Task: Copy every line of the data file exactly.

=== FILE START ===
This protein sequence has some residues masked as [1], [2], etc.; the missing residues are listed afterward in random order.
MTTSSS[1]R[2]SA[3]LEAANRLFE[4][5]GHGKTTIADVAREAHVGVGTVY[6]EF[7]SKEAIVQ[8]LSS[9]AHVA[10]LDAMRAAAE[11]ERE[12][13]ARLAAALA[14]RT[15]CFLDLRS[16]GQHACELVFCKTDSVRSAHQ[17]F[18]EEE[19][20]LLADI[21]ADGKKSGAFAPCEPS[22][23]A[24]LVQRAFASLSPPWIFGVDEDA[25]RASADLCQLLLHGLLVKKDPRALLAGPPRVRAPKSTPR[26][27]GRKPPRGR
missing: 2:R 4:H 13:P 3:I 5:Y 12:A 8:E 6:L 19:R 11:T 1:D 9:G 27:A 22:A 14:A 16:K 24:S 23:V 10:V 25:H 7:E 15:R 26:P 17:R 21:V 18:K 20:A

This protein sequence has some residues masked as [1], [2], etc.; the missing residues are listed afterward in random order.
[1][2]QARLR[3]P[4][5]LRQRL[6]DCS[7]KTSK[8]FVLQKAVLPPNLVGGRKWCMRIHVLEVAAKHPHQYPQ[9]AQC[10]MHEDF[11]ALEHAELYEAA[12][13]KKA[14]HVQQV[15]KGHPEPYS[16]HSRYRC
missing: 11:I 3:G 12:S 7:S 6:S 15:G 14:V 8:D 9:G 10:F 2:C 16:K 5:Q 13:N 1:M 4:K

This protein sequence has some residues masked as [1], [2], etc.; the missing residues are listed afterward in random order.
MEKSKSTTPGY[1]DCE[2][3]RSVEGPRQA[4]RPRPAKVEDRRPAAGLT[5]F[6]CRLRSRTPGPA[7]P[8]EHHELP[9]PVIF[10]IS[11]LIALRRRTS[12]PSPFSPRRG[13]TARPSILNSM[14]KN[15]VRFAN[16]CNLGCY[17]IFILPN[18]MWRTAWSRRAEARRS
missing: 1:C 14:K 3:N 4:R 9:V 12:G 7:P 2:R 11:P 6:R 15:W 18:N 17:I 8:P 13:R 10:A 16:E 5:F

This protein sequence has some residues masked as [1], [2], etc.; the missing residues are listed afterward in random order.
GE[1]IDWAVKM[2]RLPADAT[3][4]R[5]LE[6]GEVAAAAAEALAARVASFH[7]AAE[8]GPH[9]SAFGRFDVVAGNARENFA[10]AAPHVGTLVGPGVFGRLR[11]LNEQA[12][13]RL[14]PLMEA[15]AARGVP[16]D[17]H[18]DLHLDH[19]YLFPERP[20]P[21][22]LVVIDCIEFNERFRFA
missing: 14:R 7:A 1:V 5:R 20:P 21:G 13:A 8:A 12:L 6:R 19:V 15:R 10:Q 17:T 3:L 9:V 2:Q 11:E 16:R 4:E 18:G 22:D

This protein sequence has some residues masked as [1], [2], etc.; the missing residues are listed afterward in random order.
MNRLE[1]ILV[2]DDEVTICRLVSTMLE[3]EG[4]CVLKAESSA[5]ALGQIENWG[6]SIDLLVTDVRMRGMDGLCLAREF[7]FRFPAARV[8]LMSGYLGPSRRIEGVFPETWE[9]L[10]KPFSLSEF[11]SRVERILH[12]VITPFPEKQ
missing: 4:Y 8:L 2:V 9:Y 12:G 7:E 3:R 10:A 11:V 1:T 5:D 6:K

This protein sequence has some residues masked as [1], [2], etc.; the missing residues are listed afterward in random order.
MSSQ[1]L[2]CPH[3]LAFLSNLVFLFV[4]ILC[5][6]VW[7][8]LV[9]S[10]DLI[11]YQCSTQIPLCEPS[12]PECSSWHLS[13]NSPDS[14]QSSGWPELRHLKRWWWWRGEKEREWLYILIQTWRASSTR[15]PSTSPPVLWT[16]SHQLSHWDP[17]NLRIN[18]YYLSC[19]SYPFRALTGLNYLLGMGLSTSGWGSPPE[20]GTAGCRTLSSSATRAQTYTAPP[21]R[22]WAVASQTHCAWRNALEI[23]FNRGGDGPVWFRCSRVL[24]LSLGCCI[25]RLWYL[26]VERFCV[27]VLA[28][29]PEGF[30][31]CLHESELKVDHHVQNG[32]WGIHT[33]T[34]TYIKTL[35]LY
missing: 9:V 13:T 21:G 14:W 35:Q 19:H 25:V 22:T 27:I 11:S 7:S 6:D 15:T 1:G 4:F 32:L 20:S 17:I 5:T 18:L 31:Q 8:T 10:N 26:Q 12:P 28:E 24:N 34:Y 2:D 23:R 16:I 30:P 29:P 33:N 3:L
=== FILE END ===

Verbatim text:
This protein sequence has some residues masked as [1], [2], etc.; the missing residues are listed afterward in random order.
MTTSSS[1]R[2]SA[3]LEAANRLFE[4][5]GHGKTTIADVAREAHVGVGTVY[6]EF[7]SKEAIVQ[8]LSS[9]AHVA[10]LDAMRAAAE[11]ERE[12][13]ARLAAALA[14]RT[15]CFLDLRS[16]GQHACELVFCKTDSVRSAHQ[17]F[18]EEE[19][20]LLADI[21]ADGKKSGAFAPCEPS[22][23]A[24]LVQRAFASLSPPWIFGVDEDA[25]RASADLCQLLLHGLLVKKDPRALLAGPPRVRAPKSTPR[26][27]GRKPPRGR
missing: 2:R 4:H 13:P 3:I 5:Y 12:A 8:E 6:L 19:R 11:T 1:D 9:G 27:A 22:A 14:A 16:K 24:S 23:V 10:V 25:H 7:E 15:R 26:P 17:R 21:V 18:K 20:A

This protein sequence has some residues masked as [1], [2], etc.; the missing residues are listed afterward in random order.
[1][2]QARLR[3]P[4][5]LRQRL[6]DCS[7]KTSK[8]FVLQKAVLPPNLVGGRKWCMRIHVLEVAAKHPHQYPQ[9]AQC[10]MHEDF[11]ALEHAELYEAA[12][13]KKA[14]HVQQV[15]KGHPEPYS[16]HSRYRC
missing: 11:I 3:G 12:S 7:S 6:S 15:G 14:V 8:D 9:G 10:F 2:C 16:K 5:Q 13:N 1:M 4:K

This protein sequence has some residues masked as [1], [2], etc.; the missing residues are listed afterward in random order.
MEKSKSTTPGY[1]DCE[2][3]RSVEGPRQA[4]RPRPAKVEDRRPAAGLT[5]F[6]CRLRSRTPGPA[7]P[8]EHHELP[9]PVIF[10]IS[11]LIALRRRTS[12]PSPFSPRRG[13]TARPSILNSM[14]KN[15]VRFAN[16]CNLGCY[17]IFILPN[18]MWRTAWSRRAEARRS
missing: 1:C 14:K 3:N 4:R 9:V 12:G 7:P 2:R 11:P 6:R 15:W 18:N 17:I 8:P 13:R 10:A 16:E 5:F

This protein sequence has some residues masked as [1], [2], etc.; the missing residues are listed afterward in random order.
GE[1]IDWAVKM[2]RLPADAT[3][4]R[5]LE[6]GEVAAAAAEALAARVASFH[7]AAE[8]GPH[9]SAFGRFDVVAGNARENFA[10]AAPHVGTLVGPGVFGRLR[11]LNEQA[12][13]RL[14]PLMEA[15]AARGVP[16]D[17]H[18]DLHLDH[19]YLFPERP[20]P[21][22]LVVIDCIEFNERFRFA
missing: 14:R 7:A 1:V 5:R 20:P 21:G 13:A 8:A 12:L 6:R 19:V 15:R 10:Q 17:T 3:L 9:V 2:Q 11:E 16:R 4:E 18:G 22:D

This protein sequence has some residues masked as [1], [2], etc.; the missing residues are listed afterward in random order.
MNRLE[1]ILV[2]DDEVTICRLVSTMLE[3]EG[4]CVLKAESSA[5]ALGQIENWG[6]SIDLLVTDVRMRGMDGLCLAREF[7]FRFPAARV[8]LMSGYLGPSRRIEGVFPETWE[9]L[10]KPFSLSEF[11]SRVERILH[12]VITPFPEKQ
missing: 4:Y 8:L 2:V 9:Y 12:G 7:E 3:R 10:A 11:V 1:T 5:D 6:K

This protein sequence has some residues masked as [1], [2], etc.; the missing residues are listed afterward in random order.
MSSQ[1]L[2]CPH[3]LAFLSNLVFLFV[4]ILC[5][6]VW[7][8]LV[9]S[10]DLI[11]YQCSTQIPLCEPS[12]PECSSWHLS[13]NSPDS[14]QSSGWPELRHLKRWWWWRGEKEREWLYILIQTWRASSTR[15]PSTSPPVLWT[16]SHQLSHWDP[17]NLRIN[18]YYLSC[19]SYPFRALTGLNYLLGMGLSTSGWGSPPE[20]GTAGCRTLSSSATRAQTYTAPP[21]R[22]WAVASQTHCAWRNALEI[23]FNRGGDGPVWFRCSRVL[24]LSLGCCI[25]RLWYL[26]VERFCV[27]VLA[28][29]PEGF[30][31]CLHESELKVDHHVQNG[32]WGIHT[33]T[34]TYIKTL[35]LY
missing: 9:V 13:T 21:G 14:W 35:Q 19:H 25:V 22:T 27:I 11:S 7:S 6:D 15:T 1:G 4:F 32:L 20:S 17:I 5:T 18:L 31:Q 8:T 10:N 26:Q 12:P 28:E 24:N 34:Y 2:D 23:R 16:I 30:P 29:P 33:N 3:L